The banking dilemma: balancing digital transformation with personalisation

By Frans Labuschagne, country manager UK&I, Entersekt

Over the last few years banking has evolved from an industry that interacted with its customers on a face-to-face level to interacting with them digitally. Not long ago, if you wanted to open a bank account, apply for credit or take out a mortgage it would mean a trip to your local bank and lengthy face-to-face meetings with your personal banker. Today, however, everything can be done online. From Natwest launching the first paperless mortgage to digital mobile-only banks gaining popularity, banks are embracing digital transformation at a rapid pace.

This new focus on digital transformation means customers are becoming reliant on online tools to perform everything from routine to complex financial transactions. Where bricks and mortar establishments and personal bankers were once the go-to for consumers, today they now have a long list of self-help options: mobile applications and online portals, ATMs and kiosks, chatbots, and video and telephone banking tools at their disposal.

The tools offer many benefits to customers, with services being available 24/7 and a significant increase in the speed of banking transactions, and they have also allowed banks to cut costs by closing bricks and mortar branches and focusing more technology to take over banking processes.

However, not all customers – from the tech-savvy user to the neo-luddite – are embracing these new all-digital banks. For instance, many avid users of digital channels still prefer to visit their branch for the “bigger decisions,” such as transferring large sums of money, while tech novices may miss the personal aspect of face-to-face banking, have security concerns around using unfamiliar technology or have not been taught how to use their banking app.

This begs the question, how can banks embrace digital transformation, without alienating their tech novice customers and dismissing the enduring importance of branches to their more tech savvy users? 

Digital overkill

It is estimated that 73 percent of Brits used internet banking in 2019, a figure which has almost doubled over the last ten years. It was also revealed in a 2019 study from Accenture that mobile banking is experiencing an explosive growth in the UK, with digital-only banks expected to triple in size in the next year. These findings highlight that consumers today are embracing digital innovation and are steadily adopting the new tools on offer.

However, as was echoed in Forrester’s 2018 Banking Customer Experience Index,  – it is a mistake to digitise the entire customer experience. The report explains: “Conventional wisdom states that customers prefer digital experience. As a result, companies race to create entirely digital experiences to entice customers away from contact centres and branches. That’s a mistake. Our data shows that the real situation is more complex.”

Because banks cater for a diverse range of customers and their needs vary significantly, it is therefore unwise to apply a one size fits all approach to digital banking. For instance, research has shown that while the younger generation have adopted digital banking without hesitation, the older generation have been more reluctant and less trusting.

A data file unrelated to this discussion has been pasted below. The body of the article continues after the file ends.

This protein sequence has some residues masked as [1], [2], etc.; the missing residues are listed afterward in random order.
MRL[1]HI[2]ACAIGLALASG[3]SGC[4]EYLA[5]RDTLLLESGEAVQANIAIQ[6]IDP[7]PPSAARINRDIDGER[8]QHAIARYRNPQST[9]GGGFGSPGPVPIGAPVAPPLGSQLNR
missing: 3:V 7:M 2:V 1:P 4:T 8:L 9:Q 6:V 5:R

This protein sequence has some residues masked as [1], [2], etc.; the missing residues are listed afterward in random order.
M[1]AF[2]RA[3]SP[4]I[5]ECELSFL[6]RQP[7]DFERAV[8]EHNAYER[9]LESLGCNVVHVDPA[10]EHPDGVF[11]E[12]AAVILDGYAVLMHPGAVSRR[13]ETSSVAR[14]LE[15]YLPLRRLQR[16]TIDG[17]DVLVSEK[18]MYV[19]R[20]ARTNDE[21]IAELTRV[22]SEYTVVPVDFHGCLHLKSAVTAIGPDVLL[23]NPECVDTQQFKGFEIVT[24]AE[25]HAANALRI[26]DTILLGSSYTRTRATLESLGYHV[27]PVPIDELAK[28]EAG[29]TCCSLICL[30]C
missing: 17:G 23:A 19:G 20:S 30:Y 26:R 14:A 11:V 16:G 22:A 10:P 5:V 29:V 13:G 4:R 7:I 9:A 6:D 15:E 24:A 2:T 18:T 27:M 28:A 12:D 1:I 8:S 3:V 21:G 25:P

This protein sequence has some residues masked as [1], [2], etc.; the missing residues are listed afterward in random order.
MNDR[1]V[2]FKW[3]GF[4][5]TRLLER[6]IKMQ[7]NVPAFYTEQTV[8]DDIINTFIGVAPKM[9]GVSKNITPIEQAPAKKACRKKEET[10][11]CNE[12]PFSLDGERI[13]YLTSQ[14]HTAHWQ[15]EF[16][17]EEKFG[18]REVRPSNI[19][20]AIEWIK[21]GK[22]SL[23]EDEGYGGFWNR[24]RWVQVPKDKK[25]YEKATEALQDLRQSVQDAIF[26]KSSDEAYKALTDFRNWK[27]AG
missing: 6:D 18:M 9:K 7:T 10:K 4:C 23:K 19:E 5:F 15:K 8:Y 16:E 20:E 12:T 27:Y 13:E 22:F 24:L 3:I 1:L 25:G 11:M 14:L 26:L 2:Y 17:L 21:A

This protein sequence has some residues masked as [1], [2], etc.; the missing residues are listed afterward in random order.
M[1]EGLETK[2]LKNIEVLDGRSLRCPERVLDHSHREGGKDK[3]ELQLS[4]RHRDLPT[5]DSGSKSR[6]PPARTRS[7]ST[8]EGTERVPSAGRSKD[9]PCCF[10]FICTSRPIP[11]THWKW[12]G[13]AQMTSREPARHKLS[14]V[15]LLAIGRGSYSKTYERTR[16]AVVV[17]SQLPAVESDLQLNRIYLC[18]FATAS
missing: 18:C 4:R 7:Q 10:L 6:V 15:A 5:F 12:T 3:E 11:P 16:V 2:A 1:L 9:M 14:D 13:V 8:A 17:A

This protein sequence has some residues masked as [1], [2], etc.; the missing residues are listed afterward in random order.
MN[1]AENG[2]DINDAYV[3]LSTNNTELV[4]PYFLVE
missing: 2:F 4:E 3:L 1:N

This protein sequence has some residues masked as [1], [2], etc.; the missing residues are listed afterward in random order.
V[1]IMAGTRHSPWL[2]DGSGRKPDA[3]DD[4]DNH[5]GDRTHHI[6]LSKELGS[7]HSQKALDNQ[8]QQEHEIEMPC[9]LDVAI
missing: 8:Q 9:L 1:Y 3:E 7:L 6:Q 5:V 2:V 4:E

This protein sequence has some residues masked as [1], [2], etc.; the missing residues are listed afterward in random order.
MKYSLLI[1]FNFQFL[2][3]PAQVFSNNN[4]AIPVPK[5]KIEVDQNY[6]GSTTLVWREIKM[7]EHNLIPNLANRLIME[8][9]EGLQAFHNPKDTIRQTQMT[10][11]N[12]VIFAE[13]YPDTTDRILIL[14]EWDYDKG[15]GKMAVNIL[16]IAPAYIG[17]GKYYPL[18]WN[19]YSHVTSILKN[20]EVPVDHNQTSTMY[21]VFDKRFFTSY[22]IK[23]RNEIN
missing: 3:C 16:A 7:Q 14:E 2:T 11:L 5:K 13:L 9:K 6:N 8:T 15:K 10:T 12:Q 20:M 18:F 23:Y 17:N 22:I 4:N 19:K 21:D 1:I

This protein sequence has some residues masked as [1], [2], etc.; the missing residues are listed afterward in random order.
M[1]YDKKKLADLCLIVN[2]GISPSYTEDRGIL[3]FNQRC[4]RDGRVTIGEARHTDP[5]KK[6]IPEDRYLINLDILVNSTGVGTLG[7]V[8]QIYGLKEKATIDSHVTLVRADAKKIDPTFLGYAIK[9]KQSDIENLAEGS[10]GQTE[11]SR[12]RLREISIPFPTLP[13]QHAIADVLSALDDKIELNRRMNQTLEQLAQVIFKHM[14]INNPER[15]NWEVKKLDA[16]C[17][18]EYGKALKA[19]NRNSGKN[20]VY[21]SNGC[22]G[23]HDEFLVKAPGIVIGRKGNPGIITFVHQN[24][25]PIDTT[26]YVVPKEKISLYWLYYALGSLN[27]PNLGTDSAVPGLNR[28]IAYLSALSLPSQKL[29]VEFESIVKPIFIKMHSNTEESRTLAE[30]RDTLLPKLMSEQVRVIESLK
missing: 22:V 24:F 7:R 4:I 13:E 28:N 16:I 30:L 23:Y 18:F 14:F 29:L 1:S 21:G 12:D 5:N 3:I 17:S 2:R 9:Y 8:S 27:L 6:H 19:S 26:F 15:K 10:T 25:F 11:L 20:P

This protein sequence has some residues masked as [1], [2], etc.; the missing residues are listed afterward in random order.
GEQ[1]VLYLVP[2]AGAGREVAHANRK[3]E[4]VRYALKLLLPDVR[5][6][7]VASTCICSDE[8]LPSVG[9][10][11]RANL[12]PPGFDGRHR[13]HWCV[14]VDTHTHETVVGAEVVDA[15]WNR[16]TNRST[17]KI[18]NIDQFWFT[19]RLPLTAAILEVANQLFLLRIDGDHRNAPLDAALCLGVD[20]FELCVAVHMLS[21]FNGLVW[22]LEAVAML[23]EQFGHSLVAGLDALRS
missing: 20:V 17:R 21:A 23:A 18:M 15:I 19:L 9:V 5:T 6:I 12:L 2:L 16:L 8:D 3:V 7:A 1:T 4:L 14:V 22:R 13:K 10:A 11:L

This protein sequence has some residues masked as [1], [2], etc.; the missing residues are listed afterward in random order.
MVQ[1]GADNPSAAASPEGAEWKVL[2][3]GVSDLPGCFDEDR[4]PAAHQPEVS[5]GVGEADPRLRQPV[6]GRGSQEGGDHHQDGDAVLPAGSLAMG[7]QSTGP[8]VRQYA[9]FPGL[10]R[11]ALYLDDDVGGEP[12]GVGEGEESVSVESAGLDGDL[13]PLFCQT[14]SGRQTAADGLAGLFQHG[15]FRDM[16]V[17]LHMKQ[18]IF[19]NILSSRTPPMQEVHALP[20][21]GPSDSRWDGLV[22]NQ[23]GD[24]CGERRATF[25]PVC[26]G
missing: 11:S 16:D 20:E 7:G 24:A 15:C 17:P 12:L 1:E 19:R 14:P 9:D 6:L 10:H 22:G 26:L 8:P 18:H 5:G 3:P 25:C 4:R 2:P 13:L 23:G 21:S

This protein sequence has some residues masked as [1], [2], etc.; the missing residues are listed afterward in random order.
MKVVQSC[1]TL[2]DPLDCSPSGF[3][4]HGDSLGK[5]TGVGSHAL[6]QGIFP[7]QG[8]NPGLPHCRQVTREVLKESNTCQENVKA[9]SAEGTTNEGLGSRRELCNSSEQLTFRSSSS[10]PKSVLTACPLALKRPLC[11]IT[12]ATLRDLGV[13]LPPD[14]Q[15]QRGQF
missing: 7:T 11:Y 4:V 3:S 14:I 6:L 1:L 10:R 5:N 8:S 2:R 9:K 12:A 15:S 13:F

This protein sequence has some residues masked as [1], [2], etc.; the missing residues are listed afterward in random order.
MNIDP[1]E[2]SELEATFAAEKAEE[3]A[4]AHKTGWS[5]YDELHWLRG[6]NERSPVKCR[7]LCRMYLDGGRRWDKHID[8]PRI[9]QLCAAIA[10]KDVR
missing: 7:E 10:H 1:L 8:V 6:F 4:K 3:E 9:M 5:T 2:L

There are also still those customers that wish to speak face-to-face with a personal banker before making a mortgage application or taking out a bank loan. They will increasingly grow frustrated if they are not offered an opportunity to speak to an actual human.

As a result of these issues, when embarking on digital transformation projects banks must ensure their new initiatives meet all their customer’s needs, otherwise they will be at risk of losing them to competitors.

Embracing digital, but keeping things personal 

While there is no denying digital banking offers significant benefits, digitising the entire banking experience is not recommended. Instead banks should look at how they can use technology to enhance customer experiences and eliminate outdated processes.

This means introducing new digital tools which can speed up the process of banking, without confusing the tech-novice customer. It also means giving customers the opportunity to do their banking online, but also offering them the choice of working with a personal banker if that is what they prefer.

When it comes to bricks and mortar branches, these should now be used more as a place to provide customer advice rather than simple banking transactions. While today customers can carry out most of their day-to-day banking online, when it comes to more complex transactions some customers still want to speak to personal bankers, whether face-to-face or via phone, to ask questions and be advised. One leading financial institution that understands the importance of bricks and mortar banks is Nationwide, which has made a pledge to not close down any branch in the next two years. Even Starling Bank, once a “mobile-only” provider, has announced a partnership with the Post Office to bring in-branch services to its UK customers.

Digital transformation is critical element of banking today and customers have grown to expect that most of their day-to-day banking can now be carried out online. However, this does not mean banks should look to digitise the entire banking experience. As a result, financial institutions should start to steer their digitisation efforts in a slightly different direction. Yes, still work on optimising mobile applications, web portals and virtual assistants, but they should also consider the importance of personalisation and high service levels across all touchpoints.

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